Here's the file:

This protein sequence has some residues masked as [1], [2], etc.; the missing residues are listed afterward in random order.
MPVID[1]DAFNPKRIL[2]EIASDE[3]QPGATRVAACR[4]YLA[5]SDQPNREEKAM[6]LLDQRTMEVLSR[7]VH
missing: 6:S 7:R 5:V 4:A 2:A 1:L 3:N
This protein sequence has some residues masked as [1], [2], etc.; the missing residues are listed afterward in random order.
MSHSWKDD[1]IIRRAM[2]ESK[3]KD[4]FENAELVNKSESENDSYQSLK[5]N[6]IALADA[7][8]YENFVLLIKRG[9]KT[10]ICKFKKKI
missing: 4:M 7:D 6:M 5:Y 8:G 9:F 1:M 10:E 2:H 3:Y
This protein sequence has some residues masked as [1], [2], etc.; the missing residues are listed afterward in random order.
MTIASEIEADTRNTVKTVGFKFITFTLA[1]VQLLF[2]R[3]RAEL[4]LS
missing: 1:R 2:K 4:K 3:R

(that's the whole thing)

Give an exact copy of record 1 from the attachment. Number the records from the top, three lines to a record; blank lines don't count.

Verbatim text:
This protein sequence has some residues masked as [1], [2], etc.; the missing residues are listed afterward in random order.
MPVID[1]DAFNPKRIL[2]EIASDE[3]QPGATRVAACR[4]YLA[5]SDQPNREEKAM[6]LLDQRTMEVLSR[7]VH
missing: 6:S 7:R 5:V 4:A 2:A 1:L 3:N